I’ve been contemplating getting an iPhone for a few months now. I didn’t get one the last time around because…well, because of the price, which seemed a bit excessive, but I guess more than that was probably my general resistance to the madness.
But having taken advantage of my friends with iPhones long enough– for directions (“hey, I’m on the road—can you find me the closest Starbucks?”) or for traffic reports (“hey, can you tell me what’s up with the 405?”)– I realized that I was ready to take the plunge. I’m tired of saying things like, “I’ll email you when I get home to my computer” or “No, I didn’t get the email about _____ because I’ve been away from my computer all day.”
But these practical issues have had to work hard to overcome the subtle but pervasive sense of resistance. As the proud owner of a MacBookPro, I’m a big fan of things Apple. So it’s not an anti-Apple resistance. Plus, I’m usually a huge fan of group bonding moments such as waiting in line for UCLA basketball games or the launch of Windows 95 (I was paid to be a PC geek back then). So the idea of lining up at the Apple store to both purchase the new iPhone but also show my allegiance to the cause should have been compelling.
The thing is, it wasn’t.
I did finally decide at about 6PM on July 11—release date—to walk (it’s a two mile walk) over to the Apple store and see if there were any iPhones left.
Was the walking some manifestation of the resistance? I think so. Somehow walking thwarted whatever inevitable force had been put in motion, so that at least I was drawn toward it more slowly.
A gradual and slightly sweaty thirty minutes later I arrived. There, in the center of the mall, it stood. The tree whose fruit was ripe and ready for the tasting. I saw that the line was still wrapped around the building. I slithered up to the front of the line and asked, “How long have you been waiting?” “About two hours.” The reply was enthusiastic. I stood for a moment and did the math, realizing two hours in line would put me past closing time. Was that relief that seemed to flood through my body as the temptation was, at least temporarily, averted?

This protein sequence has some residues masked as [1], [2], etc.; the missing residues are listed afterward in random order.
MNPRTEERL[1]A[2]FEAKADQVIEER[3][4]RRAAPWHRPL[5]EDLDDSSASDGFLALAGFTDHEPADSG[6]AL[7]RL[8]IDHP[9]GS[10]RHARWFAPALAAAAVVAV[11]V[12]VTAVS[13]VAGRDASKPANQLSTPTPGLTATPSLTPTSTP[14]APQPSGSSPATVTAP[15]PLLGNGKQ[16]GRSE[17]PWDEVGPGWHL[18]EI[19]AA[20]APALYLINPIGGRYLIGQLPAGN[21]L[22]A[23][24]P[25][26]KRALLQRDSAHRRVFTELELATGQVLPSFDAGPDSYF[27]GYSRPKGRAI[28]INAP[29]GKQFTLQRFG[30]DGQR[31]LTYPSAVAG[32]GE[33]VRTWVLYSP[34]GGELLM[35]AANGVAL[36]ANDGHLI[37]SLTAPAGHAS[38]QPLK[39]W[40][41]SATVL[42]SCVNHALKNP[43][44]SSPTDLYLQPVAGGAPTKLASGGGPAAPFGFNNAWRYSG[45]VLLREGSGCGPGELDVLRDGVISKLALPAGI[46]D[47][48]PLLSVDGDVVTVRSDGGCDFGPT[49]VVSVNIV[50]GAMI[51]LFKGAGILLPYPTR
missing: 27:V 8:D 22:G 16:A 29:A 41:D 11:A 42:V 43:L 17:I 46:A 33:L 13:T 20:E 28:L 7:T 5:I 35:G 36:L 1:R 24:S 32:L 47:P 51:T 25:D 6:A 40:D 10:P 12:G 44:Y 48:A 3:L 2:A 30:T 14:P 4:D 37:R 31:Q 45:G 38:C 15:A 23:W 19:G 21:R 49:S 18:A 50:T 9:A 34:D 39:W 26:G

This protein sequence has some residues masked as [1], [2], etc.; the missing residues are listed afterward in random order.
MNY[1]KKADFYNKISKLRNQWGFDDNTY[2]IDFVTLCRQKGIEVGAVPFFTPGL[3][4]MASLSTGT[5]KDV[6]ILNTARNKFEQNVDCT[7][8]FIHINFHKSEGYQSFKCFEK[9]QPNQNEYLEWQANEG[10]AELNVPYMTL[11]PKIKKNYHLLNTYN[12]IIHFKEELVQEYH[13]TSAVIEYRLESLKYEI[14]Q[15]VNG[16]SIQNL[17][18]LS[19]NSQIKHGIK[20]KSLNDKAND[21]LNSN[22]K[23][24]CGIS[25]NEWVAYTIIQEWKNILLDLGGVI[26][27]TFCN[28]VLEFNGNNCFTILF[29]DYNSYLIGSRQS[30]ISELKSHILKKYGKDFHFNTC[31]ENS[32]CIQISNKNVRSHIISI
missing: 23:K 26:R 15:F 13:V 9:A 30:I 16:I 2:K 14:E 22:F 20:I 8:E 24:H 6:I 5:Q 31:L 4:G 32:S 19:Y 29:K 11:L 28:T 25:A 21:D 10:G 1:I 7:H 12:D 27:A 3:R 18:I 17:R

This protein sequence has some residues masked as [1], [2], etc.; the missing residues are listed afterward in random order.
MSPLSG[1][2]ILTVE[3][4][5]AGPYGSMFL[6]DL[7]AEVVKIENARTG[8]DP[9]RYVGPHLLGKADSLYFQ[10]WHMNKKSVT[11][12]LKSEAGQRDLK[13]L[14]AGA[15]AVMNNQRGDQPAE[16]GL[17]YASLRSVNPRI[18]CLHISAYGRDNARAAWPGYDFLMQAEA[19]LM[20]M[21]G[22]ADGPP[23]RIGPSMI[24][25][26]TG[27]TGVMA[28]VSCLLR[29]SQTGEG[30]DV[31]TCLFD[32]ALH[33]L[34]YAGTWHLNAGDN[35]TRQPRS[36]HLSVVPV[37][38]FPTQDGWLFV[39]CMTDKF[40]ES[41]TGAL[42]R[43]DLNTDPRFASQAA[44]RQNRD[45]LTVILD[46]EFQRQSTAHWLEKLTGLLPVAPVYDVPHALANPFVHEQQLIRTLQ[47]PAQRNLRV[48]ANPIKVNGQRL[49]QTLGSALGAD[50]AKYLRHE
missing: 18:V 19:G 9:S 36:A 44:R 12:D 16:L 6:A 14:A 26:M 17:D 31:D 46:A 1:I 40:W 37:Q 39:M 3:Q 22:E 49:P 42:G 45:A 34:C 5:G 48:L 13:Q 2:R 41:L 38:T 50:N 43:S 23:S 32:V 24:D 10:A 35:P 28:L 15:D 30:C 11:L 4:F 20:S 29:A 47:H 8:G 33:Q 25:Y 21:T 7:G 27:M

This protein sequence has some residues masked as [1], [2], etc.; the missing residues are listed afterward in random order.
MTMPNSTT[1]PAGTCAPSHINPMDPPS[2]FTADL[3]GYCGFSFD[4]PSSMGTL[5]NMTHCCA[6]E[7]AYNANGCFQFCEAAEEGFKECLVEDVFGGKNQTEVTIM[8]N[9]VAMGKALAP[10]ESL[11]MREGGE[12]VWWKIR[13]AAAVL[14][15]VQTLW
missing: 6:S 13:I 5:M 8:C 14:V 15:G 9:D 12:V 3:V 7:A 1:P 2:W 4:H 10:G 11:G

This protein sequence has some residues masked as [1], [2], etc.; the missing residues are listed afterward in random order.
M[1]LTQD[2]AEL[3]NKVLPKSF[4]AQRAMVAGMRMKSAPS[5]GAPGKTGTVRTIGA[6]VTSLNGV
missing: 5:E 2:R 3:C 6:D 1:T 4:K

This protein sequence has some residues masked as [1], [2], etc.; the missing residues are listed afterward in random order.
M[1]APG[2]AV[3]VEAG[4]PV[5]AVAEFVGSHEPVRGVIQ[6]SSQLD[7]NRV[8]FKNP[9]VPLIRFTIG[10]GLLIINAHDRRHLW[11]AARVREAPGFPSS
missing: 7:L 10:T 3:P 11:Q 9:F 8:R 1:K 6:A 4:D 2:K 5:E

“It can’t hurt just to go inside and look around,” I rationalized, clearly not interested in turning away from that which beckoned.
But as I walked in the door the resistance surged. “What is up with that?” I wondered. “I’m planning on buying one. So what’s with the hesitancy?” I thought to myself while surveying chaos.
I looked around at all of the people—there were a lot, the store was packed—happily plucking boxes off the shelves like fruit from the tree, signing away their lives in exchange for this coveted taste of a paradise which will grant to its owner knowledge beyond the old-fashioned limitations of good and evil.
The emotion, I realized with surprise, was sadness. A strange companion at such a feast, no? But as I looked at row after row of headphones, car chargers, cases, and docking stations it was depression, not elation, which washed over me.
Before I go any further I have to digress to share a story. Don’t worry, it relates. My entire life I have gone on ‘mission trips’—trips to visit places that are less well off in the world (not a hard standard to meet, coming from Newport Beach, California) in order to spend time with people there and hopefully help them. These trips have easily been some of the best experiences of my life. However, each time, when I returned, I felt the need to either not buy new things, or give away my current things, in order to somehow purge the privilege from my life. So, one year, before taking one of these trips to Guatemala, I bought a set of golf clubs. I figured that I would be too guilty to buy them after the trip, so I took care of it before I left.
Back to the Apple Store. Standing there I realized that the wave of sadness was caused by the excessiveness of the consumption surrounding me. The excessiveness of the consumption combined with the undeniable knowledge that much of the world—some of them my friends—lives in such poverty that a situation like this would be unfathomable.
I’m not trying to be holier than thou here. Keep in mind, I’m the one who premeditated the golf club purchase (clubs which I also have to admit that I’ve only used a handful of times in as many years). I have other devices (a camera and a computer to name two) that are quite a bit spendier than the iPhone.
It’s also not that this divide doesn’t already exist in the world every day. My buying or not buying an iPhone is not going to transform the world’s inequality, feed the hungry, or set the captives free.
In addition to that, the dilemma has nothing to do, particularly, with the iPhone. But the iPhone did provide a glaring and difficult to ignore illustration of the dilemma.
I walked out of the store empty handed.
The thing is, I’m still planning on buying an iPhone. My hesitations and misgivings have not changed that fact–I just didn’t want to wait in that long of a line. I’m actually looking forward to the line dying down so that I can partake of the tempter’s offering.
But I do wonder about having the knowledge of good and evil within my grasp…
*this was first written/posted in 2008, prior to my first iPhone (3) purchase. Now, as an owner of an iPhone4 contemplating a new iPhone5, it seemed relevant to re-visit…